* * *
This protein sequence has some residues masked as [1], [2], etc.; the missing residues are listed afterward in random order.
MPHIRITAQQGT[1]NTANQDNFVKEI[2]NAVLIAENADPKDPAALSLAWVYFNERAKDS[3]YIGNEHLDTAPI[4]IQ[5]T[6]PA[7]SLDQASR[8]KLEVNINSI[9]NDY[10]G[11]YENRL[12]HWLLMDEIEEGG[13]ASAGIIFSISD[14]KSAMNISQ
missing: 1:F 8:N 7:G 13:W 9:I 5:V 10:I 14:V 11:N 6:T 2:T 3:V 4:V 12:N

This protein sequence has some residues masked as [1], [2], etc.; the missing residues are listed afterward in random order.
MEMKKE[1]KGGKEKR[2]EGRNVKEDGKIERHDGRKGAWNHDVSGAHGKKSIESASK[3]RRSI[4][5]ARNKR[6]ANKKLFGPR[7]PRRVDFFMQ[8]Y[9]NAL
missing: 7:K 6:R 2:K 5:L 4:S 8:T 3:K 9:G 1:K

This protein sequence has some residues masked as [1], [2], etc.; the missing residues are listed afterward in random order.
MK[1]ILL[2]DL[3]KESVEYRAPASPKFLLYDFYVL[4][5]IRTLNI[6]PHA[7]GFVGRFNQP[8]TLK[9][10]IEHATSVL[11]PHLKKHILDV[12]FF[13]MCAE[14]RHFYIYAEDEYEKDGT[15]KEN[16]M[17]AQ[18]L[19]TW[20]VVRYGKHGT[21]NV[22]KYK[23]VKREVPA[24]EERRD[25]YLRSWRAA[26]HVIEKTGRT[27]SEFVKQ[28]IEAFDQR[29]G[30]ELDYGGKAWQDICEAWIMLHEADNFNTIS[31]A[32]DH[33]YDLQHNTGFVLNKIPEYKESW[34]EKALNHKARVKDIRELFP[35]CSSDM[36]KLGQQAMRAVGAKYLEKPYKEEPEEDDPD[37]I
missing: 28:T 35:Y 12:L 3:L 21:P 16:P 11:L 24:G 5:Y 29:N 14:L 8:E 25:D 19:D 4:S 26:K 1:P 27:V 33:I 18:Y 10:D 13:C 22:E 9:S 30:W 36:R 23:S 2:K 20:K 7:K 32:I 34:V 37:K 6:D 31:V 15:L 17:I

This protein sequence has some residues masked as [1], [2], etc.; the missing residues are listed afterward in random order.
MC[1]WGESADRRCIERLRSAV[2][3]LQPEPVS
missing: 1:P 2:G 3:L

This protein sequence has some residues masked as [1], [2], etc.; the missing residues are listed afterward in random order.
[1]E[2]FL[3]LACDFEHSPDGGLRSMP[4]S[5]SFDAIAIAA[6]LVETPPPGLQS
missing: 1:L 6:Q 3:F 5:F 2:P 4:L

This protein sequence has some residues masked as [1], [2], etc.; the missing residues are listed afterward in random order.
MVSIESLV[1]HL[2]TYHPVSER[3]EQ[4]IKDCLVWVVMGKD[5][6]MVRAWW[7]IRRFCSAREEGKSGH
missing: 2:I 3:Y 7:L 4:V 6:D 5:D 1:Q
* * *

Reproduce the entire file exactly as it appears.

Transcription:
This protein sequence has some residues masked as [1], [2], etc.; the missing residues are listed afterward in random order.
MPHIRITAQQGT[1]NTANQDNFVKEI[2]NAVLIAENADPKDPAALSLAWVYFNERAKDS[3]YIGNEHLDTAPI[4]IQ[5]T[6]PA[7]SLDQASR[8]KLEVNINSI[9]NDY[10]G[11]YENRL[12]HWLLMDEIEEGG[13]ASAGIIFSISD[14]KSAMNISQ
missing: 1:F 8:N 7:G 13:W 9:I 5:V 10:I 14:V 11:N 6:T 2:T 3:V 4:V 12:N

This protein sequence has some residues masked as [1], [2], etc.; the missing residues are listed afterward in random order.
MEMKKE[1]KGGKEKR[2]EGRNVKEDGKIERHDGRKGAWNHDVSGAHGKKSIESASK[3]RRSI[4][5]ARNKR[6]ANKKLFGPR[7]PRRVDFFMQ[8]Y[9]NAL
missing: 7:K 6:R 2:K 5:L 4:S 8:T 3:K 9:G 1:K

This protein sequence has some residues masked as [1], [2], etc.; the missing residues are listed afterward in random order.
MK[1]ILL[2]DL[3]KESVEYRAPASPKFLLYDFYVL[4][5]IRTLNI[6]PHA[7]GFVGRFNQP[8]TLK[9][10]IEHATSVL[11]PHLKKHILDV[12]FF[13]MCAE[14]RHFYIYAEDEYEKDGT[15]KEN[16]M[17]AQ[18]L[19]TW[20]VVRYGKHGT[21]NV[22]KYK[23]VKREVPA[24]EERRD[25]YLRSWRAA[26]HVIEKTGRT[27]SEFVKQ[28]IEAFDQR[29]G[30]ELDYGGKAWQDICEAWIMLHEADNFNTIS[31]A[32]DH[33]YDLQHNTGFVLNKIPEYKESW[34]EKALNHKARVKDIRELFP[35]CSSDM[36]KLGQQAMRAVGAKYLEKPYKEEPEEDDPD[37]I
missing: 28:T 35:Y 12:L 3:L 21:P 16:P 11:L 24:G 5:Y 29:N 14:L 8:E 25:D 19:D 4:S 26:K 1:P 27:V 33:I 18:Y 10:D 13:C 22:E 9:S 30:W 36:R 23:S 2:K 20:K 7:K 32:I 34:V 37:K 6:D 31:V 15:L 17:I

This protein sequence has some residues masked as [1], [2], etc.; the missing residues are listed afterward in random order.
MC[1]WGESADRRCIERLRSAV[2][3]LQPEPVS
missing: 1:P 2:G 3:L

This protein sequence has some residues masked as [1], [2], etc.; the missing residues are listed afterward in random order.
[1]E[2]FL[3]LACDFEHSPDGGLRSMP[4]S[5]SFDAIAIAA[6]LVETPPPGLQS
missing: 1:L 6:Q 3:F 5:F 2:P 4:L

This protein sequence has some residues masked as [1], [2], etc.; the missing residues are listed afterward in random order.
MVSIESLV[1]HL[2]TYHPVSER[3]EQ[4]IKDCLVWVVMGKD[5][6]MVRAWW[7]IRRFCSAREEGKSGH
missing: 2:I 3:Y 7:L 4:V 6:D 5:D 1:Q